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Handling college expenses during a divorce

Planning for a child's college education can be a major financial commitment for families in Washington. While that commitment can remain just as firm after divorce, it can be difficult to plan for university costs with all of the financial challenges that accompany the end of a marriage. This is especially true as college costs continue to rise; the College Board estimates that university tuition and fees rise an average of 3 percent every year. These increases come on top of already-high costs: every year of tuition, room and board and fees at a private university costs nearly $47,000, while the same at an in-state public university costs over $20,000 annually.

Divorce can affect existing plans to save for a child's education, including reducing the amount of funds that parents are able to save. Existing educational funds can also be managed as part of the divorce settlement. For example, many parents create specialized 529 accounts to save for their children's education. In general, these accounts are in the name of one parent and tax-free withdrawals must support a child's educational purpose. During the divorce, both parents could be named responsible for the 529 account or the account could be divided into two future accounts to continue college savings.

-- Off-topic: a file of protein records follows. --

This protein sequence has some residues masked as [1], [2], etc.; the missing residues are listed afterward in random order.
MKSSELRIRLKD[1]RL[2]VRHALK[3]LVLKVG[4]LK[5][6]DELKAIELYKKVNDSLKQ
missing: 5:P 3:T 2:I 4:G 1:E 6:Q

Court orders prioritize child support and spousal support over higher education savings. However, when negotiating a settlement with the other parent and their lawyers, divorcing parents can include provisions for balancing higher education costs as part of their divorce settlement. This can be particularly important during a high-asset divorce when parents have the assets for a significant contribution.

A family law attorney might be able to work with a divorcing parent to protect their interests and advocate for their rights in terms of asset division, child support and other issues. A lawyer may also work to ensure that key priorities are included and dealt with fairly during the final divorce settlement.

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